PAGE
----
A sweet deal that quickly turned sour. By 1932, William Fox was flat broke, and he sold off all his business interests when he filed for bankruptcy. The movie palace closed. And it had only been open for 2 years.
The Fox changed hands several times until a group of theatre owners incorporated as Mosque, Inc., took over and used the Grand Egyptian Ballroom (a Shriner’s meeting hall) as a space for concerts and performances.
As for the Shriner’s, they were allowed to stay on as tenants of the Fox Theatre until the late 1940s when Mosque, Inc., finally kicked them out. Mosque, Inc., itself pulled out in the 1960s when the appeal of the formal movie palace faded, and the Fox changed hands again until it was fully closed in the 1970s.
Not that it would stay closed forever. Save the Fox started in 1974. And today the historic theatre is a venue for Broadway productions while the Shriner’s former spaces, like the Egyptian Ballroom, are used for special events.
A good thing too since complete abandonment of the Fox Theatre would be a travesty. The gorgeously appointed building with its Moorish archways, elaborate grillwork, leaded glass lamps, painted tile facades, and rich, velvety feel bespeaks comfortable and understated luxury.
But the room with it all is definitely the main theatre. Flanking each side of the massive stage is a mock Middle Eastern town façade. With fake stone walls, castellated parapets, domed towers, and columned balconies, the look instantly reminded me of the Disney animated film, Aladdin. An illusion only reinforced by the massive proscenium arch over the top of the stage, itself fronted with columns and capped by wrought iron lanterns.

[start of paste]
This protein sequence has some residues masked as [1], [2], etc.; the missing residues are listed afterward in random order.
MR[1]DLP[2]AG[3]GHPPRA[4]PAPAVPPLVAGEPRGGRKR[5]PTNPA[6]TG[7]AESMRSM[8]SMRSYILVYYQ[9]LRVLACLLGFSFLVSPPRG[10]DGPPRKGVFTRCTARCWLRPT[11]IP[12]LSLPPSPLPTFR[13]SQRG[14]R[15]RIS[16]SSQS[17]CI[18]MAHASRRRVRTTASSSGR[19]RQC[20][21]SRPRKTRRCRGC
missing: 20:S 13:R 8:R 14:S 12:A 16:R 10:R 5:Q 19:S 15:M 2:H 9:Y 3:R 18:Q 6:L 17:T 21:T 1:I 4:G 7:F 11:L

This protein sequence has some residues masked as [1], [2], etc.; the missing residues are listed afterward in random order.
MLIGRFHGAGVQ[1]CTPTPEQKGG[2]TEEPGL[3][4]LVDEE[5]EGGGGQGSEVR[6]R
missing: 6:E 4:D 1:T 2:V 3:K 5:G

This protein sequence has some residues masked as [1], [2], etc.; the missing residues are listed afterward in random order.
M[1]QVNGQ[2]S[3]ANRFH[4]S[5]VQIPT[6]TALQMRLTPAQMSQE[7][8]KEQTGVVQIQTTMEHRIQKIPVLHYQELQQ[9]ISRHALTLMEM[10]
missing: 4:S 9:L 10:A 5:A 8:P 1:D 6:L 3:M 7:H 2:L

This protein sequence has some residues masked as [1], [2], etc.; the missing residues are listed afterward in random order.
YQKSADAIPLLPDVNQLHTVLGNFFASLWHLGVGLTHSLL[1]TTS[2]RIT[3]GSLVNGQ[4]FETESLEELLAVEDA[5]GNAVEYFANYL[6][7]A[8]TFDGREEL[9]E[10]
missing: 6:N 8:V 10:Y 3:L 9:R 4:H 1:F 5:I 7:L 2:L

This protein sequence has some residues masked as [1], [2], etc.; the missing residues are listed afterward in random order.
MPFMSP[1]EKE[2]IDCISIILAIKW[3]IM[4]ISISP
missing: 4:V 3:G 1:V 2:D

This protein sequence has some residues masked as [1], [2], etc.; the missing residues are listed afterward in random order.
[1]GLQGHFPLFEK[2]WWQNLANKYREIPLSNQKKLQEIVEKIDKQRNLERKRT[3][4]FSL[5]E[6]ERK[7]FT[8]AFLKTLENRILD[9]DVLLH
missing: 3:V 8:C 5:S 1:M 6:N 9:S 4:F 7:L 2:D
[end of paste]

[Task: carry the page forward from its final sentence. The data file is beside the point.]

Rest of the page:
Above – a cobalt-blue sky shimmering with stars. No, seriously. The ceiling is painted a glowing blue with white twinkles of paint reflecting stars. Taking a seat inside this massively large theater feels like sitting outside on a quiet evening in the Hanging Gardens of Babylon, complete with circulated breezes of cold air.
Yep, the Fox Theatre had air-conditioning. A full 5 years before the White House had it.
And it goes on and on! The entire complex is huge, with ladies and gentlemen lounges, galleries, ballrooms, offices, suites, and dressing rooms, not to mention outdoor terraces and gardens. Good thing we had a guide: I would still be trying to find my way out. And everyone from the most famous celebrities to British royalty to the American presidents passed through the Fox’s elaborately decorated doors, making it THE hotspot of the South…
Okay, I made that up, but I don’t know of any other site that hosted Elvis Presley, Bob Hope, Liza Minnelli, Whoopi Goldberg, Prince Charles, and former President Jimmy Carter, to name only a tiny, tiny, tiny fraction.
Trust me. I know. I saw the hallway of portraits. Hundreds of famous visitors. Hundreds.
Such history really is a priceless treasure. There is no way to experience the past than to be surrounded by it, and immersed in it. Only then can we really see and understand what defines us, and what came before us.
And remember it.